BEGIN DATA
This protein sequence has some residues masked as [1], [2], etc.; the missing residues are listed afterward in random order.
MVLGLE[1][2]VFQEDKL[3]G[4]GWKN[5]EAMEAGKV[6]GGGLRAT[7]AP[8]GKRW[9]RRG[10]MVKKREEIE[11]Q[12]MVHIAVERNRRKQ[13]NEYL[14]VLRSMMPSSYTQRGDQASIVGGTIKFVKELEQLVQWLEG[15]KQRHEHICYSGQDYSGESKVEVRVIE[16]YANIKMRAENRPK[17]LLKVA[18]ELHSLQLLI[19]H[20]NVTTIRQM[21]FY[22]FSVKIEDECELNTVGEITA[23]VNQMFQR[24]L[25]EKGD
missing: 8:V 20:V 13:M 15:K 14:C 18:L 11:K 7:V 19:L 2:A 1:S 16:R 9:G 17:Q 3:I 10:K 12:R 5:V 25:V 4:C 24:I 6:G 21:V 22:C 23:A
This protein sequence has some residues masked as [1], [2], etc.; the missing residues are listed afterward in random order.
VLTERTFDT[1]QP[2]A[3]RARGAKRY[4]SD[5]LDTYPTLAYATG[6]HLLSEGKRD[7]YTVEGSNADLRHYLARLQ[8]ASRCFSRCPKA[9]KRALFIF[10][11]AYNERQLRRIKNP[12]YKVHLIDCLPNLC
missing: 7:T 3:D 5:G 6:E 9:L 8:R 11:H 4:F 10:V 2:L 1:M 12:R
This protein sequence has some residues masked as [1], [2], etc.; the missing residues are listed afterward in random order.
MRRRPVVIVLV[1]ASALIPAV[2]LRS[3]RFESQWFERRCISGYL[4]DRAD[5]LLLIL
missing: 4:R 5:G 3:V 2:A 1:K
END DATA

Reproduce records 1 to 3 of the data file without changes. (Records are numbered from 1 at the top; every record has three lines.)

This protein sequence has some residues masked as [1], [2], etc.; the missing residues are listed afterward in random order.
MVLGLE[1][2]VFQEDKL[3]G[4]GWKN[5]EAMEAGKV[6]GGGLRAT[7]AP[8]GKRW[9]RRG[10]MVKKREEIE[11]Q[12]MVHIAVERNRRKQ[13]NEYL[14]VLRSMMPSSYTQRGDQASIVGGTIKFVKELEQLVQWLEG[15]KQRHEHICYSGQDYSGESKVEVRVIE[16]YANIKMRAENRPK[17]LLKVA[18]ELHSLQLLI[19]H[20]NVTTIRQM[21]FY[22]FSVKIEDECELNTVGEITA[23]VNQMFQR[24]L[25]EKGD
missing: 8:V 20:V 13:M 15:K 14:C 18:L 11:K 7:V 19:L 2:A 1:S 16:R 9:G 17:Q 3:I 10:K 12:R 5:V 25:V 4:C 24:I 6:G 21:V 22:C 23:A
This protein sequence has some residues masked as [1], [2], etc.; the missing residues are listed afterward in random order.
VLTERTFDT[1]QP[2]A[3]RARGAKRY[4]SD[5]LDTYPTLAYATG[6]HLLSEGKRD[7]YTVEGSNADLRHYLARLQ[8]ASRCFSRCPKA[9]KRALFIF[10][11]AYNERQLRRIKNP[12]YKVHLIDCLPNLC
missing: 7:T 3:D 5:G 6:E 9:L 8:R 11:H 4:F 10:V 2:L 1:M 12:R
This protein sequence has some residues masked as [1], [2], etc.; the missing residues are listed afterward in random order.
MRRRPVVIVLV[1]ASALIPAV[2]LRS[3]RFESQWFERRCISGYL[4]DRAD[5]LLLIL
missing: 4:R 5:G 3:V 2:A 1:K